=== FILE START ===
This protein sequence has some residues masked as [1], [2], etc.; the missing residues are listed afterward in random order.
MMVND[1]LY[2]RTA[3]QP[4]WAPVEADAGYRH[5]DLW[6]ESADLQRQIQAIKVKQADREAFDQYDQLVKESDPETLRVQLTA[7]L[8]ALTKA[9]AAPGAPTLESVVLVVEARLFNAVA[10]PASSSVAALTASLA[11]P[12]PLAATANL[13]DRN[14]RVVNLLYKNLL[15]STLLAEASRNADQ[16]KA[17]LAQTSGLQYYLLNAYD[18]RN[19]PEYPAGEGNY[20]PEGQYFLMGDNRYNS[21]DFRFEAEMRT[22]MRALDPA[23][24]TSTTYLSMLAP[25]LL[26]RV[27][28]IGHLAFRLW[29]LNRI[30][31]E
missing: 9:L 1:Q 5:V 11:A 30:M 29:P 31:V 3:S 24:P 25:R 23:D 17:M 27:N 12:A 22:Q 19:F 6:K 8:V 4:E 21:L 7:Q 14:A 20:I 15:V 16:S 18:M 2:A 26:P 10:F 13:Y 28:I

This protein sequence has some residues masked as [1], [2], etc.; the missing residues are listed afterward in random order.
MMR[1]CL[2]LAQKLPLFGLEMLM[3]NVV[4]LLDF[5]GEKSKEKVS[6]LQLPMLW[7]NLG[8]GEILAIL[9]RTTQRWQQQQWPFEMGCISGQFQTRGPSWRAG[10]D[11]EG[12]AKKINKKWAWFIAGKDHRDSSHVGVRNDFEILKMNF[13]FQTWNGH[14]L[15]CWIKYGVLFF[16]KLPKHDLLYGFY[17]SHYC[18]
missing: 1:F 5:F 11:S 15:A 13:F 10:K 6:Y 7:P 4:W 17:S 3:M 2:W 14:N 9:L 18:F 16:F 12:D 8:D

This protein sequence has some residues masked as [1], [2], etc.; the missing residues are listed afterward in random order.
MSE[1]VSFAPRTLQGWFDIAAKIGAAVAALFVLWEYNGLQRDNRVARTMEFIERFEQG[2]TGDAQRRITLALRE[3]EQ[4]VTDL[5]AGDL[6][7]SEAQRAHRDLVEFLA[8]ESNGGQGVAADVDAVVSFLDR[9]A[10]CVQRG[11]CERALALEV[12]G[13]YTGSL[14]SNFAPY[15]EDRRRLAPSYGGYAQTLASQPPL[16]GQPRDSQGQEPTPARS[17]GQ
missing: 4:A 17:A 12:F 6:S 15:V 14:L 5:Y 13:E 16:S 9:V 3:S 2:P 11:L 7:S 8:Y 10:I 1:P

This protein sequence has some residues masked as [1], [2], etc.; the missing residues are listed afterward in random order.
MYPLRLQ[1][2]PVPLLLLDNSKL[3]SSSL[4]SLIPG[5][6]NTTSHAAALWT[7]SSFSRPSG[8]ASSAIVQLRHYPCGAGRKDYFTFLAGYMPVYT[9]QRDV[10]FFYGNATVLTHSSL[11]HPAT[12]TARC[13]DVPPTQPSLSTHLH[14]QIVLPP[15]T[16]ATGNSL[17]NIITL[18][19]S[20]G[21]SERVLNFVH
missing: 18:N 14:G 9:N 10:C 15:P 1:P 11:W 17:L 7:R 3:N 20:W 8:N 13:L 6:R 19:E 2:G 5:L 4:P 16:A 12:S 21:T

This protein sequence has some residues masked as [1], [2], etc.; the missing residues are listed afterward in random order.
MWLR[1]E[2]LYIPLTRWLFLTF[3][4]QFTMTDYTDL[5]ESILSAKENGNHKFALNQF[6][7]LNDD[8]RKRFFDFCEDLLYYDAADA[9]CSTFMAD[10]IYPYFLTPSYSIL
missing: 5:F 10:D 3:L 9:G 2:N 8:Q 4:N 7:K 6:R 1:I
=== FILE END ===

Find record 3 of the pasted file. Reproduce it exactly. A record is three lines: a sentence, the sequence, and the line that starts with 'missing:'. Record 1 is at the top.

This protein sequence has some residues masked as [1], [2], etc.; the missing residues are listed afterward in random order.
MSE[1]VSFAPRTLQGWFDIAAKIGAAVAALFVLWEYNGLQRDNRVARTMEFIERFEQG[2]TGDAQRRITLALRE[3]EQ[4]VTDL[5]AGDL[6][7]SEAQRAHRDLVEFLA[8]ESNGGQGVAADVDAVVSFLDR[9]A[10]CVQRG[11]CERALALEV[12]G[13]YTGSL[14]SNFAPY[15]EDRRRLAPSYGGYAQTLASQPPL[16]GQPRDSQGQEPTPARS[17]GQ
missing: 4:A 17:A 12:F 6:S 15:V 14:L 5:Y 13:E 16:S 9:V 3:S 2:P 11:L 7:S 8:Y 10:I 1:P